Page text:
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The week in fintech: Analysts expect cyberattacks to continue in '18


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The week in fintech: Analysts expect cyberattacks to continue in '18

This weekly recap features updates on bank technology, payments, online lending and other news in the financial technology space. Send tips, ideas and chatter to For other recent fintech news, click here.

After a year of high-profile cyberattacks and data breaches, analysts expect to see more of the same in 2018 as hackers get smarter and find more ways to hide malicious software.

In recent years, major cybersecurity breaches have been revealed at Equifax Inc., the Securities Exchange Commission, Uber Technologies Inc. and Yahoo! Inc., now known as Altaba Inc., among others. Multiple industries have called on Congress to enact a national law to expedite the reporting of data breaches and require data breach notifications for all industries that handle consumer data.

The Office of Financial Research in its 2017 Financial Stability Report found that the financial system "remains vulnerable" to cyberattacks, which it said reflects the industry's "operation dependence" on information technology. Cybersecurity incidents ranked near the top as one of the office's key threats to financial stability within the U.S.

From the perspective of financial institutions, Aite Group analyst Shirley Inscoe said account takeover fraud has been the most challenging issue of 2017. It has become very difficult for financial institutions to depend on traditional authentication methods because of the recent data breaches and phishing attacks, she said in an email.

Looking ahead to 2018, Inscoe expects many financial institutions to focus on authentication. In particular, they are likely to look at expanding their use of one-time passwords to ensure the legitimate customer is attempting to perform a digital transaction. Device identification will play an increasingly large role in this process, Inscoe added.

In a nationwide survey of U.S. business executives, Hartford Steam Boiler Inspection & Insurance Co. found that almost one-third of U.S. businesses experienced a data breach in the previous year. Hartford Steam, part of Munich Re, said that eight in 10 spent at least $5,000 to respond to a breach.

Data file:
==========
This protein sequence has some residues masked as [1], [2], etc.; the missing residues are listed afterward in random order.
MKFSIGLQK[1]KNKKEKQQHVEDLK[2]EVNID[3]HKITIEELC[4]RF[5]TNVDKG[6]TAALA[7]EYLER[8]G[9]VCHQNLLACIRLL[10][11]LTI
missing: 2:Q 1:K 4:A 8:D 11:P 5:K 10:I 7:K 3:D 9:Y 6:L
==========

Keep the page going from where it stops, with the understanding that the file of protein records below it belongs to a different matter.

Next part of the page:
Aite's Jay Sarzen warned of the rise of ransomware attacks, a cyberattack where a hacker threatens to publish a victim's data or perpetually block access to it until a ransom is paid.

"Ransomware is definitely taking hold of the imagination of the cybercriminal," the analyst said in an interview.

However, Sarzen believes most attacks are still "your bread-and-butter data breach" for now, adding that an overwhelming amount of breaches still stem from something as simple as an employee opening up a phishing email. Although it may sound rudimentary, Sarzen stressed that educating employees about basic cyber etiquette is a crucial step in preventing a breach.

Sarzen, who focuses on insurance, said that many companies do not have employees with the qualifications to determine the effectiveness of their own cyber defenses. He suggested it might be a good move for some to bring in a firm that focuses on cybersecurity and understands the nature of these threats.

Cyberrisks are also "very difficult" for carriers to underwrite, as there is a lack of historical data on which to model pricing, Sarzen said. Insurers have yet to truly model the "Armageddon disaster," he added.

In other fintech news this week, JPMorgan Chase & Co. Chairman, President and CEO Jamie Dimon might be softening his tone on cryptocurrencies. "Look, everyone has a personal opinion about bitcoin. I remain highly skeptical of it," Dimon told CNBC. "But as I've said previously, I'm open-minded to uses of cryptocurrencies if properly controlled and regulated."

In October, Dimon had said people who are "stupid enough to buy" bitcoin will pay the price one day. Before that, he called the cryptocurrency a "fraud."

The price of bitcoin continues to be volatile, sitting at $15,240.58 as of 2:07 p.m. ET on Dec. 8, after moving over $17,000 earlier that morning.

LendingClub Corp. put out weaker-than-anticipated guidance at its investor day this week. Guggenheim analyst Jeffrey Cantwell decreased his price target for the digital lender to $4 from $6 in a Dec. 8 note, though he still has a "buy" rating on the stock. LendingClub management stressed its continued focus on expanding its investor base into 2018, Cantwell said.

Credible Labs Inc., a digital lending startup, raised $50 million in an initial public offering on the Australian Securities Exchange, Bloomberg News reported from a company statement Dec. 7.

In the payments space, Discover Financial Services announced that it enabled payments for Apple Inc.'s newly launched Apple Pay Cash card, a virtual debit card that lives within the Apple Wallet app. Credit Suisse analyst Paul Condra does not see this as a significant threat to PayPal Holdings Inc.'s Venmo, he said in a Dec. 8 note.

From Dec. 1 to Dec. 7, the SNL U.S. Financial Technology Index rose 0.19%.

A recent report from S&P Global Market Intelligence explores how banks and insurers are embracing fintech innovation. The report looks at recent trends and provides outlooks for the insurtech, digital lending, digital investment management, digital banking, payments and distributed ledger technology sectors. Click here to read the report.